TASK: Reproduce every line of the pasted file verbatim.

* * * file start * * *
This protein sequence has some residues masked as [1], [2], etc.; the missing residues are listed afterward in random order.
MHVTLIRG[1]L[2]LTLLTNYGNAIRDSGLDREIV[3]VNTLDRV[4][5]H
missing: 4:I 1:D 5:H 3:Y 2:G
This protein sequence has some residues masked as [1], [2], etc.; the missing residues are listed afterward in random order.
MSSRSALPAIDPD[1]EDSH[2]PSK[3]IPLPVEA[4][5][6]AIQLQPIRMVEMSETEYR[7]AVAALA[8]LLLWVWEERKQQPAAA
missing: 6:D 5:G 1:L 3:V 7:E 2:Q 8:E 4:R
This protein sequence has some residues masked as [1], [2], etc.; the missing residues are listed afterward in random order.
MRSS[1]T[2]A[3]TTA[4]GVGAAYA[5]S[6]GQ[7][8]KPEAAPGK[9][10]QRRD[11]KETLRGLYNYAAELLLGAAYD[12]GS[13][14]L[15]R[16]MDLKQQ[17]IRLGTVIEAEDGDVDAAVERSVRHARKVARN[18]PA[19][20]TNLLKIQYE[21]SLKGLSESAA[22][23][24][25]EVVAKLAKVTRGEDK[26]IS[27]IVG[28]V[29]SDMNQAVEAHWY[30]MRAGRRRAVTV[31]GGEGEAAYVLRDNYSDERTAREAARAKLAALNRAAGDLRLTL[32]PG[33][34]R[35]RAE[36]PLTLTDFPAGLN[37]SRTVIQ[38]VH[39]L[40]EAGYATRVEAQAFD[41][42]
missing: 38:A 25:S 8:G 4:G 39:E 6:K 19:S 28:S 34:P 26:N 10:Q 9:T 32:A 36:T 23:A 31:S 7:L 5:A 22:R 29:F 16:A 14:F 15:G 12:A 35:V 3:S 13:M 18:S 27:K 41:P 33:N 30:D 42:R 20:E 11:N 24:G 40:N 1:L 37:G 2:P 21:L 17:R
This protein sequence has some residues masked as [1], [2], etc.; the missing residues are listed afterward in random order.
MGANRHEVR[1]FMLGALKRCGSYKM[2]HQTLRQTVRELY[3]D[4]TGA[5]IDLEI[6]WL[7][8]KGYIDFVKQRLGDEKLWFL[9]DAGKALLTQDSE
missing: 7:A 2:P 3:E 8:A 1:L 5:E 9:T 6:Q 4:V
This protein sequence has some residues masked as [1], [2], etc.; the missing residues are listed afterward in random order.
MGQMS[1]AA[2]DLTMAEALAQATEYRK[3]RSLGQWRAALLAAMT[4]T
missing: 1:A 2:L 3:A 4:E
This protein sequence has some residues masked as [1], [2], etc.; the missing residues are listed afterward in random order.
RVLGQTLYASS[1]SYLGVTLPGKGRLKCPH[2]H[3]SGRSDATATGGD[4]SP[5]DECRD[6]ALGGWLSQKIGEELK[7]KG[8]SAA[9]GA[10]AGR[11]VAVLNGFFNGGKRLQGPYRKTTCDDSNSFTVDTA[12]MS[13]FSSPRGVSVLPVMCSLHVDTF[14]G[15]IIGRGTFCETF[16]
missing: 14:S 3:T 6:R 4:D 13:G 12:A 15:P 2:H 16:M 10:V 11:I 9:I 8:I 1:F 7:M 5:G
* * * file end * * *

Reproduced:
This protein sequence has some residues masked as [1], [2], etc.; the missing residues are listed afterward in random order.
MHVTLIRG[1]L[2]LTLLTNYGNAIRDSGLDREIV[3]VNTLDRV[4][5]H
missing: 4:I 1:D 5:H 3:Y 2:G
This protein sequence has some residues masked as [1], [2], etc.; the missing residues are listed afterward in random order.
MSSRSALPAIDPD[1]EDSH[2]PSK[3]IPLPVEA[4][5][6]AIQLQPIRMVEMSETEYR[7]AVAALA[8]LLLWVWEERKQQPAAA
missing: 6:D 5:G 1:L 3:V 7:E 2:Q 8:E 4:R
This protein sequence has some residues masked as [1], [2], etc.; the missing residues are listed afterward in random order.
MRSS[1]T[2]A[3]TTA[4]GVGAAYA[5]S[6]GQ[7][8]KPEAAPGK[9][10]QRRD[11]KETLRGLYNYAAELLLGAAYD[12]GS[13][14]L[15]R[16]MDLKQQ[17]IRLGTVIEAEDGDVDAAVERSVRHARKVARN[18]PA[19][20]TNLLKIQYE[21]SLKGLSESAA[22][23][24][25]EVVAKLAKVTRGEDK[26]IS[27]IVG[28]V[29]SDMNQAVEAHWY[30]MRAGRRRAVTV[31]GGEGEAAYVLRDNYSDERTAREAARAKLAALNRAAGDLRLTL[32]PG[33][34]R[35]RAE[36]PLTLTDFPAGLN[37]SRTVIQ[38]VH[39]L[40]EAGYATRVEAQAFD[41][42]
missing: 38:A 25:S 8:G 4:G 39:E 6:K 19:S 28:S 34:P 26:N 10:Q 9:T 32:A 36:T 23:A 31:S 7:L 5:A 22:R 29:F 16:A 14:F 15:G 12:A 35:V 3:S 13:M 18:S 27:K 41:P 33:N 30:D 42:R 20:E 11:N 24:G 40:N 1:L 37:G 2:P 21:L 17:R
This protein sequence has some residues masked as [1], [2], etc.; the missing residues are listed afterward in random order.
MGANRHEVR[1]FMLGALKRCGSYKM[2]HQTLRQTVRELY[3]D[4]TGA[5]IDLEI[6]WL[7][8]KGYIDFVKQRLGDEKLWFL[9]DAGKALLTQDSE
missing: 7:A 2:P 3:E 8:A 1:L 5:E 9:T 6:Q 4:V
This protein sequence has some residues masked as [1], [2], etc.; the missing residues are listed afterward in random order.
MGQMS[1]AA[2]DLTMAEALAQATEYRK[3]RSLGQWRAALLAAMT[4]T
missing: 1:A 2:L 3:A 4:E
This protein sequence has some residues masked as [1], [2], etc.; the missing residues are listed afterward in random order.
RVLGQTLYASS[1]SYLGVTLPGKGRLKCPH[2]H[3]SGRSDATATGGD[4]SP[5]DECRD[6]ALGGWLSQKIGEELK[7]KG[8]SAA[9]GA[10]AGR[11]VAVLNGFFNGGKRLQGPYRKTTCDDSNSFTVDTA[12]MS[13]FSSPRGVSVLPVMCSLHVDTF[14]G[15]IIGRGTFCETF[16]
missing: 14:S 3:T 6:R 4:D 13:G 12:A 15:P 2:H 16:M 10:V 11:I 9:I 8:I 1:F 7:M 5:G